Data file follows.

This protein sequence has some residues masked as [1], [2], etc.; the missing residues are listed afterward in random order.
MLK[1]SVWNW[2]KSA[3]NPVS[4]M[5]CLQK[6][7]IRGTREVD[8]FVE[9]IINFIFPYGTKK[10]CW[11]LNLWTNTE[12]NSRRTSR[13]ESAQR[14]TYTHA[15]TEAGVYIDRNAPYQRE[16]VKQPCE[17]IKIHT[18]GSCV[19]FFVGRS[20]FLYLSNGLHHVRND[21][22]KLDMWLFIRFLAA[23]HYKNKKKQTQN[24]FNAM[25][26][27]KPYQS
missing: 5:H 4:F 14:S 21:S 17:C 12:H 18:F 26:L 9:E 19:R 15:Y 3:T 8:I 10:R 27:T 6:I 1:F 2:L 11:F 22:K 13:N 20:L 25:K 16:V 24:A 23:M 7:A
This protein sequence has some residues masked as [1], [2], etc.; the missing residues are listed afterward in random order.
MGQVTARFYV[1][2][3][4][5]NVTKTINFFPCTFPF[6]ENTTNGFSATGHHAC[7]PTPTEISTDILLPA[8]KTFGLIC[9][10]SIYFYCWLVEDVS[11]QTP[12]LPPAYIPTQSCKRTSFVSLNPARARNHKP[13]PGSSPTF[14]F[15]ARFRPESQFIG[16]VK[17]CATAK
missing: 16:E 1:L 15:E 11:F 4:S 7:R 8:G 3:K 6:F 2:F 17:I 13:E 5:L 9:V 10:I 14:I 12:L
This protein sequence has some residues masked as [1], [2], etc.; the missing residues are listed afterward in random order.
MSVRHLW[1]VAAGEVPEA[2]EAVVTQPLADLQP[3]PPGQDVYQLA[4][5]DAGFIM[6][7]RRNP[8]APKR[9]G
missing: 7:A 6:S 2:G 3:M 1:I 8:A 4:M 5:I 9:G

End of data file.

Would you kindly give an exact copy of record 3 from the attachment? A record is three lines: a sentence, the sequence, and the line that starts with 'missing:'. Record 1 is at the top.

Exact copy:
This protein sequence has some residues masked as [1], [2], etc.; the missing residues are listed afterward in random order.
MSVRHLW[1]VAAGEVPEA[2]EAVVTQPLADLQP[3]PPGQDVYQLA[4][5]DAGFIM[6][7]RRNP[8]APKR[9]G
missing: 7:A 6:S 2:G 3:M 1:I 8:A 4:M 5:I 9:G